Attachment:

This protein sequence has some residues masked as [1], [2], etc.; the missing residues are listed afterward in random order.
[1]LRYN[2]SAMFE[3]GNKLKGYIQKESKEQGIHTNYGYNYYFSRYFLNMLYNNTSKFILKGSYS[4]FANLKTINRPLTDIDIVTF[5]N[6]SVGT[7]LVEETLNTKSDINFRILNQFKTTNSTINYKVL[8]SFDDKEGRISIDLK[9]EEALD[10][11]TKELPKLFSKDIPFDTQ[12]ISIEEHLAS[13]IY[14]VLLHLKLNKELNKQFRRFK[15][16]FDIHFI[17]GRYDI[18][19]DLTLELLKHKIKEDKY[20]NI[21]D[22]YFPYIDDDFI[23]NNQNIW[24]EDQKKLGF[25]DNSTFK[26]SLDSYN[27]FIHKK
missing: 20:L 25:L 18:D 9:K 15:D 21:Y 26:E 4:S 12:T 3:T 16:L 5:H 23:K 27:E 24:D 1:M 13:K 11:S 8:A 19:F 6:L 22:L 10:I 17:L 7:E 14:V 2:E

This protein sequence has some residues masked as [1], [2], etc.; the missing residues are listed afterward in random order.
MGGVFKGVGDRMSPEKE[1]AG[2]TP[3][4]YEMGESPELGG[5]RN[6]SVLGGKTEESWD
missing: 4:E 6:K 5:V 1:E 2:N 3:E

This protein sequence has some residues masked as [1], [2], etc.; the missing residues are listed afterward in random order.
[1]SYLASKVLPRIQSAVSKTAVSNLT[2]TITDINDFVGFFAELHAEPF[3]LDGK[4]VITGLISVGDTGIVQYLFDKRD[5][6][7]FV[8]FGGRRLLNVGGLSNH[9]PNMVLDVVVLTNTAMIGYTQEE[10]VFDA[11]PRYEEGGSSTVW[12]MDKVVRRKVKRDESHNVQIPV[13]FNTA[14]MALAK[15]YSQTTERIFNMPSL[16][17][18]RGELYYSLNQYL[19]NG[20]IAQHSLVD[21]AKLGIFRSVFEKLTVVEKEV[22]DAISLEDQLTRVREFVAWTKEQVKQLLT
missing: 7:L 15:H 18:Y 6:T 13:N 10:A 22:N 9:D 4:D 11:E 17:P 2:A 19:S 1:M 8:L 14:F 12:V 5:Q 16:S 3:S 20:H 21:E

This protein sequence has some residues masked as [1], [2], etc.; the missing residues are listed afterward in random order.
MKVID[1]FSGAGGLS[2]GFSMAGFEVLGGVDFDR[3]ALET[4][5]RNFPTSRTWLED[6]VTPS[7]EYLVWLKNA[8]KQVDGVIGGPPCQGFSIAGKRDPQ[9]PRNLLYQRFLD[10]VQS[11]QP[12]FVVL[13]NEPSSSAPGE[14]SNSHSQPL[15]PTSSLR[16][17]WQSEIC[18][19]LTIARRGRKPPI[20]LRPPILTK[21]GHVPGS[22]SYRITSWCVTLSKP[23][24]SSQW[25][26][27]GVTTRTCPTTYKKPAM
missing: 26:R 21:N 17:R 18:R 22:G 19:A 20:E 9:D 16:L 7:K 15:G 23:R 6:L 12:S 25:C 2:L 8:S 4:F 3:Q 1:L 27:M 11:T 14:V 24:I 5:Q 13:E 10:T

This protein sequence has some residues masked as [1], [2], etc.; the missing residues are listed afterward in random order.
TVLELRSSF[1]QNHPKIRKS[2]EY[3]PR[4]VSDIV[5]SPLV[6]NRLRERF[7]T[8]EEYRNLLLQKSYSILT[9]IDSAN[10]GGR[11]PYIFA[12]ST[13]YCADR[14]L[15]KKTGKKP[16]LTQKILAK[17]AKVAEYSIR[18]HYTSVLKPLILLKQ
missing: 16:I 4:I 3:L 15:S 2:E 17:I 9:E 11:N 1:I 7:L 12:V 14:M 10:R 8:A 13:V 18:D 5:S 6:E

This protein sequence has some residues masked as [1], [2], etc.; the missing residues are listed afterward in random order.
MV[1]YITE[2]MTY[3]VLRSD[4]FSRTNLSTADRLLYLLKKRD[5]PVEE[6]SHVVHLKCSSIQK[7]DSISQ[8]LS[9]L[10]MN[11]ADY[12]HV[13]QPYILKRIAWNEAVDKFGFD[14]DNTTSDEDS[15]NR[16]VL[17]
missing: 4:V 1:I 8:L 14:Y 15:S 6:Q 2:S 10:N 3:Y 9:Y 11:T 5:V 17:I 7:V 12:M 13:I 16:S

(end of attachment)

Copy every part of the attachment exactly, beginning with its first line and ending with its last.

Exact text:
This protein sequence has some residues masked as [1], [2], etc.; the missing residues are listed afterward in random order.
[1]LRYN[2]SAMFE[3]GNKLKGYIQKESKEQGIHTNYGYNYYFSRYFLNMLYNNTSKFILKGSYS[4]FANLKTINRPLTDIDIVTF[5]N[6]SVGT[7]LVEETLNTKSDINFRILNQFKTTNSTINYKVL[8]SFDDKEGRISIDLK[9]EEALD[10][11]TKELPKLFSKDIPFDTQ[12]ISIEEHLAS[13]IY[14]VLLHLKLNKELNKQFRRFK[15][16]FDIHFI[17]GRYDI[18][19]DLTLELLKHKIKEDKY[20]NI[21]D[22]YFPYIDDDFI[23]NNQNIW[24]EDQKKLGF[25]DNSTFK[26]SLDSYN[27]FIHKK
missing: 20:L 25:L 18:D 9:K 15:D 21:Y 26:E 4:S 12:T 3:T 16:L 5:H 23:K 27:E 24:D 1:M 13:K 11:S 8:A 19:F 6:L 22:L 10:I 17:L 7:E 14:V 2:E

This protein sequence has some residues masked as [1], [2], etc.; the missing residues are listed afterward in random order.
MGGVFKGVGDRMSPEKE[1]AG[2]TP[3][4]YEMGESPELGG[5]RN[6]SVLGGKTEESWD
missing: 4:E 6:K 5:V 1:E 2:N 3:E

This protein sequence has some residues masked as [1], [2], etc.; the missing residues are listed afterward in random order.
[1]SYLASKVLPRIQSAVSKTAVSNLT[2]TITDINDFVGFFAELHAEPF[3]LDGK[4]VITGLISVGDTGIVQYLFDKRD[5][6][7]FV[8]FGGRRLLNVGGLSNH[9]PNMVLDVVVLTNTAMIGYTQEE[10]VFDA[11]PRYEEGGSSTVW[12]MDKVVRRKVKRDESHNVQIPV[13]FNTA[14]MALAK[15]YSQTTERIFNMPSL[16][17][18]RGELYYSLNQYL[19]NG[20]IAQHSLVD[21]AKLGIFRSVFEKLTVVEKEV[22]DAISLEDQLTRVREFVAWTKEQVKQLLT
missing: 7:L 15:H 18:Y 6:T 13:N 10:A 22:N 9:D 4:D 11:E 17:P 2:A 19:S 1:M 8:L 14:F 12:V 5:Q 16:S 3:S 20:H 21:E

This protein sequence has some residues masked as [1], [2], etc.; the missing residues are listed afterward in random order.
MKVID[1]FSGAGGLS[2]GFSMAGFEVLGGVDFDR[3]ALET[4][5]RNFPTSRTWLED[6]VTPS[7]EYLVWLKNA[8]KQVDGVIGGPPCQGFSIAGKRDPQ[9]PRNLLYQRFLD[10]VQS[11]QP[12]FVVL[13]NEPSSSAPGE[14]SNSHSQPL[15]PTSSLR[16][17]WQSEIC[18][19]LTIARRGRKPPI[20]LRPPILTK[21]GHVPGS[22]SYRITSWCVTLSKP[23][24]SSQW[25][26][27]GVTTRTCPTTYKKPAM
missing: 26:R 21:N 17:R 18:R 22:G 19:A 20:E 9:D 16:L 7:K 15:G 23:R 6:L 12:S 25:C 2:L 8:S 4:F 3:Q 1:L 27:M 11:T 14:V 24:I 5:Q 13:E 10:T

This protein sequence has some residues masked as [1], [2], etc.; the missing residues are listed afterward in random order.
TVLELRSSF[1]QNHPKIRKS[2]EY[3]PR[4]VSDIV[5]SPLV[6]NRLRERF[7]T[8]EEYRNLLLQKSYSILT[9]IDSAN[10]GGR[11]PYIFA[12]ST[13]YCADR[14]L[15]KKTGKKP[16]LTQKILAK[17]AKVAEYSIR[18]HYTSVLKPLILLKQ
missing: 16:I 4:I 3:L 15:S 2:E 17:I 9:E 11:N 1:I 7:L 12:V 14:M 10:R 8:A 13:V 18:D 5:S 6:E

This protein sequence has some residues masked as [1], [2], etc.; the missing residues are listed afterward in random order.
MV[1]YITE[2]MTY[3]VLRSD[4]FSRTNLSTADRLLYLLKKRD[5]PVEE[6]SHVVHLKCSSIQK[7]DSISQ[8]LS[9]L[10]MN[11]ADY[12]HV[13]QPYILKRIAWNEAVDKFGFD[14]DNTTSDEDS[15]NR[16]VL[17]
missing: 4:V 1:I 8:L 14:Y 15:S 6:Q 2:S 10:N 3:Y 9:Y 11:T 5:V 17:I 7:V 12:M 13:I 16:S